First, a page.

Belle was based on the heroine of "Beauty and the Beast". Upon joining the Beauty and the Beast creative team, Woolverton was faced with the task of creating an assertive, intelligent and independent heroine who would ultimately be better received than previous Disney animated heroines, such as Ariel from The Little Mermaid (1989), the portrayal of whom some critics felt was "cloyingly sexist". When creating Belle, Woolverton drew inspiration from the Little Women character Jo March, portrayed in the 1933 film adaptation by American actress Katharine Hepburn. Inspired by both the character's and her own love of reading, Woolverton decided to attribute similar characteristics to Belle in order to demonstrate "that she had an open mind" and "was available to new concepts and ideas." Woolverton did not want Belle to exhibit total perfection, so she came up with the idea of there being "a little wisp of hair that keeps falling in her face," revealing that this was one of the few things she allowed herself to write about Belle's physical appearance.
In the original fairy tale, Belle is forced to take her father's place as the Beast's prisoner. In addition to her love of reading, Woolverton felt it important to make Belle resemble a stronger, braver, and more adventurous character than how she is depicted in the fairy tale. In order to achieve this effect, Woolverton took liberty with the story, re-writing it so that Belle not only ventures out to find her father when he goes missing but, upon discovering his whereabouts, confronts the Beast and initiates the sacrifice, convincing him to take her in her father's place. Voice actress Paige O'Hara was pleased with the alteration, calling it "a very important choice that [the filmmakers] made".
Casting and auditions 
|"I'd been a Disney freak my whole life and was a huge fan of Howard Ashman and Alan Menken, so I auditioned, along with about 500 other people. I was a working Broadway actor and, after the second audition, I felt positive. I just knew this was my part. Then, on my birthday, after the fifth audition, I got a call. 'You've got the job', they said. My husband had proposed to me the night before. What a week that was!"|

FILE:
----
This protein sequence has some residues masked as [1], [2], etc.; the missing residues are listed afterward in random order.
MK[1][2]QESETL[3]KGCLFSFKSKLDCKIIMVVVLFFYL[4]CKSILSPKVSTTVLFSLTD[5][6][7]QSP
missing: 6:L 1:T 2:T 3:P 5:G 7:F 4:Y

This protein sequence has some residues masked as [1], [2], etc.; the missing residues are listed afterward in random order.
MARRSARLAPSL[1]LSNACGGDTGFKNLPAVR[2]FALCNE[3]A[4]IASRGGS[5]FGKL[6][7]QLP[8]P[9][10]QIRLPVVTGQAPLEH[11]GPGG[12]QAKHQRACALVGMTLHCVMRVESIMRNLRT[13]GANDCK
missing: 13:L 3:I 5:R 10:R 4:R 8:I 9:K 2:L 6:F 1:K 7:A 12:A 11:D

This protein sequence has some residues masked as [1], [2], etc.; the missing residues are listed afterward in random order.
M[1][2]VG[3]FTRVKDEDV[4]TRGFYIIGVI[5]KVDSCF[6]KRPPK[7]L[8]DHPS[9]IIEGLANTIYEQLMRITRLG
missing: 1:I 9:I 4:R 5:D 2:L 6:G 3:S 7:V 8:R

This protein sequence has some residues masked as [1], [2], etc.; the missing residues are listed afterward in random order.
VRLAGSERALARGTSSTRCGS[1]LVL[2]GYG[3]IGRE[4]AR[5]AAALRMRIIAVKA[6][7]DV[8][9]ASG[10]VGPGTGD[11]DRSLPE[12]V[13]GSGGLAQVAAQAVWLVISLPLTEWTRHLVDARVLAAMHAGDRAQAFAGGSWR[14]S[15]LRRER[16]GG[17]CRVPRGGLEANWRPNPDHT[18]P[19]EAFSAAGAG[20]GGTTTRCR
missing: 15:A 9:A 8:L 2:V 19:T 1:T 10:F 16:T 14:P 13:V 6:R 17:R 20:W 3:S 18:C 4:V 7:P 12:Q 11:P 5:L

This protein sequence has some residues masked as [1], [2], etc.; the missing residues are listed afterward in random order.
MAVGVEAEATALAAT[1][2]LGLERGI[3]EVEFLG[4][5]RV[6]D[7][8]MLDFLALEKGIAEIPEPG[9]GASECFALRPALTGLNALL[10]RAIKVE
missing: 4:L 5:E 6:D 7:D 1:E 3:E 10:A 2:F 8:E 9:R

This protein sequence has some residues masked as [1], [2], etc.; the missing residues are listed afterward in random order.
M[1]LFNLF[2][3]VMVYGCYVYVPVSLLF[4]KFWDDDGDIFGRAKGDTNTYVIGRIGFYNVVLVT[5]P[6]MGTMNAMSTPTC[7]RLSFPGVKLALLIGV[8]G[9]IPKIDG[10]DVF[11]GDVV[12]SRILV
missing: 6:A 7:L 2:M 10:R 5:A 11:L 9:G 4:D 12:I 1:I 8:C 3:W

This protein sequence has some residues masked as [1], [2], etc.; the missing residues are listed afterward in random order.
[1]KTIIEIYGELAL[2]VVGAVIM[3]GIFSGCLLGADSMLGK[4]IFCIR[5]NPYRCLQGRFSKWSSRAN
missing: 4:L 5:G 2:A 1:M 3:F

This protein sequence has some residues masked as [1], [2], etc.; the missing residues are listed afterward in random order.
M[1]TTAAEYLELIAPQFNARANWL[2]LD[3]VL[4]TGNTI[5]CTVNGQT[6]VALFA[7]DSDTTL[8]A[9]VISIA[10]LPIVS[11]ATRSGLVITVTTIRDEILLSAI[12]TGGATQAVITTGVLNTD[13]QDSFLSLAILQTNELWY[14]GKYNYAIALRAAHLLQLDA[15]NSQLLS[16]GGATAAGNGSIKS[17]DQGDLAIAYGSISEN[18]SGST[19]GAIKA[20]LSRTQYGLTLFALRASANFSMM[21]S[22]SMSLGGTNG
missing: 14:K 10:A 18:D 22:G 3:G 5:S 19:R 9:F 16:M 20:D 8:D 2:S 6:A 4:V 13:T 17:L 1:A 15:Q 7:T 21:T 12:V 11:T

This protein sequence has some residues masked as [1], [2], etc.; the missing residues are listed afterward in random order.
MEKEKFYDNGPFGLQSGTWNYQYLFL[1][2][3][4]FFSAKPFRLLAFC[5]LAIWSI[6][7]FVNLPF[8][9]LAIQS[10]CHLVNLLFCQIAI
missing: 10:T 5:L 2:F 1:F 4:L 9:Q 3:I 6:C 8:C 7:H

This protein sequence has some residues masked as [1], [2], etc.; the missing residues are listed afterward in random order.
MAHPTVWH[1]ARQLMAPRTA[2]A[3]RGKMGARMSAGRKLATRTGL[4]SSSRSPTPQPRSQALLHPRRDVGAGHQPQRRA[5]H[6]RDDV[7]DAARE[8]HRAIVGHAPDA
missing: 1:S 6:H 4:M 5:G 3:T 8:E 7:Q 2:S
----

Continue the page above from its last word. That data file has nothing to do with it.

|— O'Hara, voice of Belle, talking to The Guardian about how she got the role.|
Originally, the filmmakers considered having actress and singer Jodi Benson, who voiced Ariel in The Little Mermaid, voice Belle. They then came to the decision that they wanted Belle to have a womanly quality to her voice, despite her young age. Describing her as "a woman that was ahead of her time," the filmmakers wanted Belle to sound "mature beyond her years." Actress and singer Paige O'Hara had read about Disney's then-upcoming animated film Beauty and the Beast in an article in The New York Times. Upon hearing that the studio was holding auditions for the film's female lead and specifically looking for Broadway performers, O'Hara, a Broadway actress who was working in New York at the time, contacted her agent, who got her an audition.
O'Hara auditioned for the role of Belle five times, the first two at which she simply recorded her voice for it to be sent back to Los Angeles, California. She competed for the role against approximately 500 actresses. At her first audition, O'Hara was simply instructed to "sing something that you love," deciding upon the song "Heaven Help My Heart" from the Broadway musical Chess, which impressed the judges. She thought that they "might want to raise [her] voice and make [her] sound more like Snow White" from Snow White and the Seven Dwarfs (1937). Instead, they simply asked her to use her own voice, saying, "'We love your voice. We want you to do it just like you'." O'Hara was fairly confident in her audition. The majority of the Beauty and the Beast creative team was in attendance by "the last few auditions". Present at her fifth and final audition was lyricist Howard Ashman and composer Alan Menken, producer Don Hahn, directors Kirk Wise and Gary Trousdale, and Disney CEO Jeffrey Katzenberg. Soon afterward, O'Hara received a telephone call from Disney on her birthday, informing her that she had got the part. O'Hara believes the fact that Ashman greatly admired her cast recording of the musical Showboat assisted in her getting the role.
Studio work and recording process 
|"[M]usically it was similar to recording a Broadway CD because you're in a booth and you sing live with [the orchestra]. But in terms of the acting, it was totally different because they wanted Belle and Beast to be very subtle. Of course, Beast gets really loud when he gets mad but in terms of the intimate scene work, Robby Benson and I requested to work together and that made such a difference."|
|— O'Hara, describing the recording process and working with co-star Robby Benson, voice of the Beast|